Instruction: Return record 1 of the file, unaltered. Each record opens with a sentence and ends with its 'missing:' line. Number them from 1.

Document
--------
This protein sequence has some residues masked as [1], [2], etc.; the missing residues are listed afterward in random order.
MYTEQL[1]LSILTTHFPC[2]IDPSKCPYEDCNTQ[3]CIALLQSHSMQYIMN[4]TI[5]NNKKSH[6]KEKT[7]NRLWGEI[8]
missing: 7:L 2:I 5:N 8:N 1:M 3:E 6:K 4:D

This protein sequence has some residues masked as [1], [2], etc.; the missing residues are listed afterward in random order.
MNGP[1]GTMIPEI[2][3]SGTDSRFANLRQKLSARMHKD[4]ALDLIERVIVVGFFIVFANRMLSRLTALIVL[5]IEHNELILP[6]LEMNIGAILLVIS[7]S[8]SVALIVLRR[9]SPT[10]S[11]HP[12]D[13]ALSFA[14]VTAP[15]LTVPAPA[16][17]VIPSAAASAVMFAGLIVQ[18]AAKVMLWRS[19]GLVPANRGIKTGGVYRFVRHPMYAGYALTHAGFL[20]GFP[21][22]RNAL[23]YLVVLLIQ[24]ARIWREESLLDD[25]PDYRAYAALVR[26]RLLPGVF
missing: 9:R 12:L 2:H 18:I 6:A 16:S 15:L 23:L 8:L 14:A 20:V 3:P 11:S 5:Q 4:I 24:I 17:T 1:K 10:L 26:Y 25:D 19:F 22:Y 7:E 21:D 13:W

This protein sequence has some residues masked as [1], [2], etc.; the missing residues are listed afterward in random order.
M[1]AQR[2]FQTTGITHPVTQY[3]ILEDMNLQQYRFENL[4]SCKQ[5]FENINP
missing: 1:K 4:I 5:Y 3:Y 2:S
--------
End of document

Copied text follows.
This protein sequence has some residues masked as [1], [2], etc.; the missing residues are listed afterward in random order.
MYTEQL[1]LSILTTHFPC[2]IDPSKCPYEDCNTQ[3]CIALLQSHSMQYIMN[4]TI[5]NNKKSH[6]KEKT[7]NRLWGEI[8]
missing: 7:L 2:I 5:N 8:N 1:M 3:E 6:K 4:D